Under these conditions, in 1993, the USD/JPY currency exchange rate plunged to the $1 = ¥100 level, and the yen continued to appreciate until it reached its highest postwar value of $1 = ¥75.31 in 2011. The appreciation of the yen had a direct impact on the Japanese economy, which relied mainly on manufacturing and trading, and became a factor in prolonging the period of economic stagnation that followed the bursting of the economic bubble. Major Japanese corporations began to engage in corporate restructuring (accompanied by employee layoffs) and implemented reforms based on the keywords of “selection and concentration.”
In 1994, despite the fact that Japan’s production of automobiles reached second place in the world, Japan as a whole still remained unable to escape from the grasp of the economic recession. Around this time, Japanese corporations also began to relocate their production plants to China, which had come to be known as “the World’s Factory.” The relocation of production plants also began to spread to other newly developed countries in Asia, and the hollowing out of Japanese domestic industry progressed further still.
1997 saw the occurrence of the Asian Financial Crisis and a simultaneous global decline in stock prices. In Japan, too, the crisis grew, with some financial institutions being driven into bankruptcy. In 1998, the country recorded two consecutive years of negative growth for the first time since the end of World War II. Although the government implemented a string of economic measures, people thought that economic recovery was still a long way ahead, and this pessimistic view spread throughout the country. During this period, consumption tax—which had been introduced in 1989 at a rate of 3%—was increased to 5% in 1997.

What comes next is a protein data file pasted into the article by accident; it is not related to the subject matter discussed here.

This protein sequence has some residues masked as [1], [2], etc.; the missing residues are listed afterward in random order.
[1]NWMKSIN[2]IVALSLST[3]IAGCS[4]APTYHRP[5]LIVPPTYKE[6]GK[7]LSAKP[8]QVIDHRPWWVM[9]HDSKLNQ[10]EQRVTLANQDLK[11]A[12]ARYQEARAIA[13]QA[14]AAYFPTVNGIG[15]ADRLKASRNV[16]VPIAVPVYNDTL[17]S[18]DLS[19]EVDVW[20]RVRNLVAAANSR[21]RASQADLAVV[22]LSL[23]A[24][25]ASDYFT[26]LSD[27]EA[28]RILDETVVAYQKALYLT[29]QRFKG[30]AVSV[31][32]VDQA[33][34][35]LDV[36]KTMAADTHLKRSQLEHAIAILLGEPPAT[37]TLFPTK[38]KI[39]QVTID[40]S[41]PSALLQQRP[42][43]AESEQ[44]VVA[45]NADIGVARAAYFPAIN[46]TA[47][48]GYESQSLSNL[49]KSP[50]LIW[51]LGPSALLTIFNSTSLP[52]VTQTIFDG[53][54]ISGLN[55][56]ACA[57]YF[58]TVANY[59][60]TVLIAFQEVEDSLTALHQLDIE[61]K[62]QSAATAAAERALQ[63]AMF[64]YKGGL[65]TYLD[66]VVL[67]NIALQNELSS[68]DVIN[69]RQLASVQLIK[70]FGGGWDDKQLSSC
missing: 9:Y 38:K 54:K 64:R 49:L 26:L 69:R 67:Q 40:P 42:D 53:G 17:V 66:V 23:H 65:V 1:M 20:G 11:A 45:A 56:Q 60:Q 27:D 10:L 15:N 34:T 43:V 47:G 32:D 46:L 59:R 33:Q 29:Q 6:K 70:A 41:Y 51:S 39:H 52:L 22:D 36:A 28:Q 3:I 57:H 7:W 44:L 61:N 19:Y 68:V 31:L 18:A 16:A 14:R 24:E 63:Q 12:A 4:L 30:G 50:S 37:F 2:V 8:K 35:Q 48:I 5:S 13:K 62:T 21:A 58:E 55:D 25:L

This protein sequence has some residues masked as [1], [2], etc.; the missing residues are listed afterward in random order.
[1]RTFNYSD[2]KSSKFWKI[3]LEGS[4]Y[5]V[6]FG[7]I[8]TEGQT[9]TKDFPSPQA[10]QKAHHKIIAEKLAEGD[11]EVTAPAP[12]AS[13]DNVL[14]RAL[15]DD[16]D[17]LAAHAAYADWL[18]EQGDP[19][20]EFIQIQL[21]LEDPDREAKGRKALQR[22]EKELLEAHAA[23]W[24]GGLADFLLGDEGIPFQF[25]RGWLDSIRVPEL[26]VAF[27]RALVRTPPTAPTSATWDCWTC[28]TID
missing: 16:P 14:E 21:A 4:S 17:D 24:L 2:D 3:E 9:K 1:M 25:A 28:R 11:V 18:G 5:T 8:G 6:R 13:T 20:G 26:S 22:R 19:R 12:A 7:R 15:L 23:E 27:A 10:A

Amidst these conditions, between 1995 and 1996, the worsening of the employment rate for new college graduates grew more serious. Companies not only carried out restructuring but also limited their intake of new graduates, filling the gaps with mid-career hires and part-time employees. In the most extreme scenario, a father in the prime of his working life could be laid off, and a mother who had gone out to work in order to make up for the resulting loss of household income could end up stealing the jobs of her newly graduated children. As if it was simply a matter of course, an ironic situation arose in which female college students faced hardships in finding employment, while their mothers took on the role of furthering female social advancement. This, coupled with the growth of the demographic of young people not in fixed employment—commonly referred to as freeters (part-time jobbers)—who increased rapidly in number during the 1990s, meant that employment for young people became a major problem during the decade. As the decline in the size of the working population progressed as a result of overall population decline, the future of the Japanese economy soon developed into an unmissable and dramatic tragedy.